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Re: Triebold pachy (any pubs?)
Since I don't have access to the article of Dr. Kenneth Carpenter, I
was wondering, what the reasons where for him to dismiss the whole
head-butting idea and on which pachy did he base his conclusions?
Tracy Ford wrote:
> -----Original Message-----
> From: firstname.lastname@example.org [mailto:email@example.com]On Behalf Of
> NICK SNELS
> Sent: Tuesday, February 29, 2000 3:45 AM
> To: firstname.lastname@example.org
> Subject: Re: Triebold pachy (any pubs?)
> It is the first time that one has found material from the neck. Both
> the atlas and axis are present and three other cervicals, including
> the last one. Attached to the last cervical is a string of three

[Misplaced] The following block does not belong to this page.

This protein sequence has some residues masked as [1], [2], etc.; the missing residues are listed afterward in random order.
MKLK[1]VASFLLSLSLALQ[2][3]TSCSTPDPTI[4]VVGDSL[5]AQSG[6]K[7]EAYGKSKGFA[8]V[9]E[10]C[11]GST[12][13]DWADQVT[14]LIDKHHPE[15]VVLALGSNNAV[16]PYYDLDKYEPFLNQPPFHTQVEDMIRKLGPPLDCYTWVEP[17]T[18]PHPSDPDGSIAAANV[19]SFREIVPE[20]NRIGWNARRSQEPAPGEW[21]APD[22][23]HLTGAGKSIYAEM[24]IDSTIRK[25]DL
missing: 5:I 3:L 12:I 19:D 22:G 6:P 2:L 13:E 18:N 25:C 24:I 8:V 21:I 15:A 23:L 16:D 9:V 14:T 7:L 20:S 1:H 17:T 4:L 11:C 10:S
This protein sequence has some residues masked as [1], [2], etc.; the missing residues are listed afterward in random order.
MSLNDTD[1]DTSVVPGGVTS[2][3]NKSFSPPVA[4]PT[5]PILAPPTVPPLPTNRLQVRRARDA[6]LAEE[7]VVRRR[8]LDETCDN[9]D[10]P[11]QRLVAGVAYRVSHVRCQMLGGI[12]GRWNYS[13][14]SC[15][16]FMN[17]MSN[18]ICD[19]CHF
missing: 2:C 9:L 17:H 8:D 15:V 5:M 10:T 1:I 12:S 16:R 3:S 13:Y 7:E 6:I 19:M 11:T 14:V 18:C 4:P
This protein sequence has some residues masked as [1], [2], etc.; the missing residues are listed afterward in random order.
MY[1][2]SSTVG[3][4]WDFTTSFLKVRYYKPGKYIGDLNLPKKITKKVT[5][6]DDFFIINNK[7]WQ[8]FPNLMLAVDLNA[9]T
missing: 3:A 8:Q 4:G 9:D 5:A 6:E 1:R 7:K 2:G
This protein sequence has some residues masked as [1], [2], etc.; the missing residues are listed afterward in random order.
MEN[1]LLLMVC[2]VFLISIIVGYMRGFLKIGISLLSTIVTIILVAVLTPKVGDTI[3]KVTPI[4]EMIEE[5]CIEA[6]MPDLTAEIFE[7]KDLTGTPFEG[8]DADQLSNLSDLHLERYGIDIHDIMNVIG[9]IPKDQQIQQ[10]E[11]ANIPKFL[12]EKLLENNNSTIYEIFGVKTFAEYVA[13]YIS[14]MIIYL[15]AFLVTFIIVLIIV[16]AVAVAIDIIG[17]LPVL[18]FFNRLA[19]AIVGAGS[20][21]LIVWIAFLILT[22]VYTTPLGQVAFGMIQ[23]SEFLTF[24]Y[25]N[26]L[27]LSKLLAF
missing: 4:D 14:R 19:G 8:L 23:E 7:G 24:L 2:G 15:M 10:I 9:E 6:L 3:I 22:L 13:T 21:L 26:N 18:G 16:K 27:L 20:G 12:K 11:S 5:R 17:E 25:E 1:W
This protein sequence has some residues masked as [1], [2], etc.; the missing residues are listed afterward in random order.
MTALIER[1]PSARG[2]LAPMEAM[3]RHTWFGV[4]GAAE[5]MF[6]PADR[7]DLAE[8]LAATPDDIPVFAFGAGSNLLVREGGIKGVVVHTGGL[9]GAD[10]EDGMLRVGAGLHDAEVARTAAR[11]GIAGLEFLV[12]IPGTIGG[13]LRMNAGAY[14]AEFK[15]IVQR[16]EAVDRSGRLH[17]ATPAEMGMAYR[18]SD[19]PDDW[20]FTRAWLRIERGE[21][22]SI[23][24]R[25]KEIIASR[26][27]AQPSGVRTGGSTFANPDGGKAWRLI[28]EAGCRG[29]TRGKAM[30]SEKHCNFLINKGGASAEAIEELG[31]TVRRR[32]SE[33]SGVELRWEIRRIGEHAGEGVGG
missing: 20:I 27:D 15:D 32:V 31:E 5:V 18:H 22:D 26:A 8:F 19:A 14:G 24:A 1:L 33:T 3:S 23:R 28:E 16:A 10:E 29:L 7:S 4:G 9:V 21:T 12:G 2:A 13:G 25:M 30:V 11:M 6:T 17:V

> dorsals with wedge shaped centra. As a result the neck is nearly
> perpendicular to the back, which apparently wouldn't have the
> animals permitted to butt heads. The cervicals apparently weren't as
> solid as one would expect from an animal which would have used his
> head as a battering ram. One has always portrayed pachy's with a
> solid, rather robust neck, so that it would be adapted to their life
> No, I don't think so. The battering ram theory has been, IMHO, shown
> incorrect (Yea, I hear ya Ralph). Carpenter wrote an article on this not so
> long ago, and I agree with him.
> Carpenter, Kenneth, 1997. Agonistic behavior in pachycephalosaurs
> (Ornithischia: Dinosauria): a new look at head-butting behavior.
> Contributions to Geology, Univeristy of Wyoming, Volume 32, Number 1: 19-25.
> I've written about this in an article for Prehistoric Times also.